The first quarter of Justin Simmons' 2020 campaign was inconsistent — to say the least — but the Denver Broncos' franchise safety has seemed to turn the ship around of late. Although Simmons' play in the Broncos' last four games might not be on the same All-Pro level from 2019, he's definitely bounced back from a lackluster start to the season.
On Wednesday, head coach Vic Fangio was complimentary of Simmons while acknowledging that the safety is still getting comfortable in the scheme. Fangio was asked whether he's seen Simmons take his play to a different level this season.
“A little bit," Fangio said. "He played very well last year so to take it to another, way bigger level would be hard. He’s definitely improved and is feeling more comfortable in what we’re doing. Obviously, he’s playing really good for us.”
Simmons is currently ranked as Pro Football Focus' No. 2 graded safety and while he's definitely improved of late, it's a bit head-scratching that in what amounts to his second year in Fangio's scheme, the fifth-year player is still settling into his role within the defense. Early on this season, as Simmons struggled to be in position in coverage and had multiple tackling snafus, analysts like Mile High Huddle's Erick Trickel opined that Fangio appeared to be using the safety differently.
Last year, Simmons was the center-fielding safety who was able to go sideline-to-sideline and utilize his unique combination of instincts, speed, ball skills, and physicality to earn second-team All-Pro honors from the Associated Press. In 2020, whether due to a change in the scheme, or an amended role, he's been caught out of position much more frequently and at times, especially early in the season, seemed to be pressing or swimming.
It might be due to the play of safety partner Kareem Jackson, who seems to have slowed down some in his second year as a Bronco. At 33 years old, Jackson has looked his age in coverage, though he's been just as physical and impactful when asked to play in the box and close to the line of scrimmage.
Father Time remains undefeated but Jackson is hanging on. And his play has also improved of late. The embodiment of both Jackson's and Simmons' initial performance this year came in Week 4 on the Sam Darnold play in which the New Jork Jets' QB rumbled 40-plus yards to pay-dirt, making both Broncos' safeties look like Keystone Cops.
Suffice to say, that's not a play Simmons whiffs on in 2019. Over the past two games, Simmons has totaled 10 combined tackles with two interceptions and three pass break-ups. In the six games prior, he posted just one interception and two pass break-ups combined.
Simmons has improved but with half of the season in the books, he hasn't hammered home to the Broncos the abject need to get him re-signed long-term. With Garett Bolles emerging as one of the top left tackles in the league in a contract year, Simmons will have some competition when it comes to vying for the Broncos' salary cap dollars and/or franchise-tag designation.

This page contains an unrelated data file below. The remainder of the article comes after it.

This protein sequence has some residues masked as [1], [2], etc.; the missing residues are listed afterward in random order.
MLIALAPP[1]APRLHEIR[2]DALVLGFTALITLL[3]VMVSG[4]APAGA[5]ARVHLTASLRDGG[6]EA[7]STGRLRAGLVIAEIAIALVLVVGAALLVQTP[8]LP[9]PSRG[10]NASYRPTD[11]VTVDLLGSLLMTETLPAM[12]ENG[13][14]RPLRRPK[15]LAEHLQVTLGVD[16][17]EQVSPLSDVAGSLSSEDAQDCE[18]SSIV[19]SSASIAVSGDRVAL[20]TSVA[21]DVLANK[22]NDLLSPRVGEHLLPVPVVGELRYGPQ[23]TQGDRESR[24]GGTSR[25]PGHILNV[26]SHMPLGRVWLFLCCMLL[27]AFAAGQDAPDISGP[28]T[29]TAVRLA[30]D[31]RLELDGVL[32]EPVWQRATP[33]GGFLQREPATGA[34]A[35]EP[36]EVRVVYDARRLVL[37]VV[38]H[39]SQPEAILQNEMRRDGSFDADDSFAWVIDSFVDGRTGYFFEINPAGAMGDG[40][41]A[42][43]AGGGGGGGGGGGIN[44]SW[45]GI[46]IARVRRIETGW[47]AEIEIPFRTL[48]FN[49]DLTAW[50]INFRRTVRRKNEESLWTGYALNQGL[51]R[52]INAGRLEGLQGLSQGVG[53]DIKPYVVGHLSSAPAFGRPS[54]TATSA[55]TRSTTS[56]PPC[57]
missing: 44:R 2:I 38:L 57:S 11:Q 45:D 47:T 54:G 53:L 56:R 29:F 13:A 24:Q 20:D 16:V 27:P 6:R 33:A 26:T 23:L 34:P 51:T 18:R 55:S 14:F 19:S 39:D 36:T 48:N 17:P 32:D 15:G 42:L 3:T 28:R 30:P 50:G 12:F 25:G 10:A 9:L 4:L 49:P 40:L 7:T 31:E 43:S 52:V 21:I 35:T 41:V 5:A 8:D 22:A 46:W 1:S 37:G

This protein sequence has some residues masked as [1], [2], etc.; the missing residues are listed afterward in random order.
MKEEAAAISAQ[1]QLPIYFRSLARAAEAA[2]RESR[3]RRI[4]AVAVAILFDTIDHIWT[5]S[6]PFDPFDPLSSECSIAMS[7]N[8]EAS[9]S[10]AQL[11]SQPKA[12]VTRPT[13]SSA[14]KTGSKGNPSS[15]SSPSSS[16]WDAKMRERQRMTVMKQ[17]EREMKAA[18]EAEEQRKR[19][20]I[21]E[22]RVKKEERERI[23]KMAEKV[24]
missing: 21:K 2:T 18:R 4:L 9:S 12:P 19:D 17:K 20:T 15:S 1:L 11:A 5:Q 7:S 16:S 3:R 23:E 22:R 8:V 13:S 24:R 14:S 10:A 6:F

If forced to decide on allocating dollars between those two players today, odds are the Broncos would throw in with Bolles. He's been the more consistent player in 2020 but in fairness, he also plays a foundational position when it comes to roster building.
In the first quarter of this season, Simmons played at a replacement level. The second quarter saw him return closer to the form he was in last year, which led to the Broncos franchise-tagging him to the tune of $11.441 million fully guaranteed.
Simmons believes he's worth more than that per season on a multi-year deal but if he wants to garner such an extension that would make him a top-paid safety in the league, whether it be from the Broncos, or an outside team, he's going to have to finish these remaining games on the same trajectory of the past two weeks.
While we can only speculate on the exact reasons Simmons and the Broncos were unable to come to terms on a long-term extension before the franchise-tag deadline, it's safe to assume that the team would have been more comfortable giving him top-of-the-market safety money if he had more than one elite season (not just in a contract year) under his belt.
We don't know what 2021 holds salary-cap or free-agency-wise for the Broncos but Simmons still very much plays a factor in the team's ideal future. He brings so much to the table, not only as a player, but as a locker room leader and also a community maven, it would be tragic to lose him.
But Simmons has to finish the 2020 campaign with such authority that it could leave no doubt in the minds of John Elway and the Broncos' brass. Considering his track record with the team, eight additional games should be enough of a sample size to do just that. If Simmons has got it in him.
Which I believe he does.